Thursday, March 28, 2013

Cloud Atlas

  As a character proclaims in the movie at one point, "I will not be subjected to criminal abuse!", I wish the movie itself could say the same thing to the legions of haters it's garnered. It's fundamentally stunning how much hate this movie has gotten. I haven't bothered eyeing any critic's take on it beyond Roger Ebert, but around the web, people are saying this movie is crap. I secretly wonder to myself if that person is a 14 year old prepubescent boy who adores Michael Bay's Transformers movies. If that's the kind of audience that's hating this movie...  then we know this one must be good.

  Good, however is a hard term to slap onto this movie. It makes a fair share of blunders and such. It's overlong, the first half is sloppily edited, and again the first half struggles to keep you engaged. These are serious issues. For a three hour movie, to not hook you right away is a crime. Because, it'll lose you before it gets to it's selling point. Think of movies as a sales pitch, they have to grab your attention right away, then start telling you why you wanna buy what they're selling. If they don't grab your attention, it's akin to leaving you alone with their product in an empty room. You're waiting for it to be pitched to you. Lots of waiting.

  This is what Cloud Atlas does. It's a great product, but you're not hearing the pitch right away. Regardless, ditching the metaphor for now, there is something about the movie... from the beginning, despite how inert it is, that keeps you wanting to see more. You can't quite describe it either, it's like a subtle hint of greatness. Almost as if the movie is giving you a silent promise that something spectacular lies ahead. Just be patient. Still, being patient is asking alot when the movie feels very inert at first. Like, it doesn't know where it's going with itself.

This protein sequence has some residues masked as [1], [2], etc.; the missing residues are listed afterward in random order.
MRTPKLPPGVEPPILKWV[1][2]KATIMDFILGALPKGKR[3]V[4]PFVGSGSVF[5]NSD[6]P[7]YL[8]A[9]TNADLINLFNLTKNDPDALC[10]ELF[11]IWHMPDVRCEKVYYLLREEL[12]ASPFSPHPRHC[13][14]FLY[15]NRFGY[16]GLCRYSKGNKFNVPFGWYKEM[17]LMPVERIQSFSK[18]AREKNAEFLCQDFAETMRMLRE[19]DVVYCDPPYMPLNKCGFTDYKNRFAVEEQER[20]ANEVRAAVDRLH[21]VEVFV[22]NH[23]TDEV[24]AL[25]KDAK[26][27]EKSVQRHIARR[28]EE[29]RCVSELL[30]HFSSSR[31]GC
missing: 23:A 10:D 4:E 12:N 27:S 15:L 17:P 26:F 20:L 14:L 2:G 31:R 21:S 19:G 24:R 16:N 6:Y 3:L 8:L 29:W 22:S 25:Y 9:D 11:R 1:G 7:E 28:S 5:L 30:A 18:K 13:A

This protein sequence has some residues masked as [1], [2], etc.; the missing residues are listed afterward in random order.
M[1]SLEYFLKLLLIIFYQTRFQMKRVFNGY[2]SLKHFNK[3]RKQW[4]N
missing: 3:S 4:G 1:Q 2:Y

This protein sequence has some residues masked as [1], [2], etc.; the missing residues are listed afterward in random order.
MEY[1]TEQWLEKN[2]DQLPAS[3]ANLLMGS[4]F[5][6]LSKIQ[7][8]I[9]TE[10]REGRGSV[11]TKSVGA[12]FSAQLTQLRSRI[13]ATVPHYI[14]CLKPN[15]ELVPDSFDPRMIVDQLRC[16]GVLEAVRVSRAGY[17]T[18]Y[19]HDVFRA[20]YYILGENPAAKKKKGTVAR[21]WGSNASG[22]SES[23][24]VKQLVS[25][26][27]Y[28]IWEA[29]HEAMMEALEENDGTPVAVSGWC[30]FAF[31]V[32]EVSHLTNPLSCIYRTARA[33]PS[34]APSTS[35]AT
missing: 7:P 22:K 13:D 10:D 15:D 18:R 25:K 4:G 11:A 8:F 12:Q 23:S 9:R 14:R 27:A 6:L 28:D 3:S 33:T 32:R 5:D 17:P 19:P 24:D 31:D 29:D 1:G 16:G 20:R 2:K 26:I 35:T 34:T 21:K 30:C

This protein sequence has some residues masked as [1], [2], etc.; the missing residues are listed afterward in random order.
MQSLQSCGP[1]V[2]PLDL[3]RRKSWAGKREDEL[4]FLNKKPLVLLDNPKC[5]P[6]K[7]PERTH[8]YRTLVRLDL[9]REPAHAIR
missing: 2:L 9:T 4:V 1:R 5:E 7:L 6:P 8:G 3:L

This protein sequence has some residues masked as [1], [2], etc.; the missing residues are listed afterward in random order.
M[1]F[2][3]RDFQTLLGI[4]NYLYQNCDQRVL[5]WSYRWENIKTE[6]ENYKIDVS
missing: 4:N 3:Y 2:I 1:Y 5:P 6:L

You have at least five parallel stories going on, and you cut back and forth between them like you're reading from five different books. A single page from book 1, then a single page from book 4, then a single page from book 2, 3, then 5, 2, 3, 4, 1... on and on. Meanwhile, someone is leaning over your shoulder, promising you they're all connected somehow. Sometimes these transitions are smooth and provides a glimpse at that aforementioned 'greatness', but other time they're just... jarring and unnatural. This can take an already un-sold audience, and alienate them.  So that's rough. Very rough.

  However, the movie seems to find it's footing after the first half or so. The first hour at the very least, so "half" isn't really fair. I think you get my point though. When it does find it's footing, you'd think you'd be privy to some revelatory stuff, still no unfortunately. However, you do see where the movie is taking you, and it looks to be quite promising. By this point, if you can invest your time and attention, I'm personally promising you it'll be worth it. The movie struggles through the first hour, but pulls itself together and finally captured my attention. I wanted to know the outcome of each one of those stories.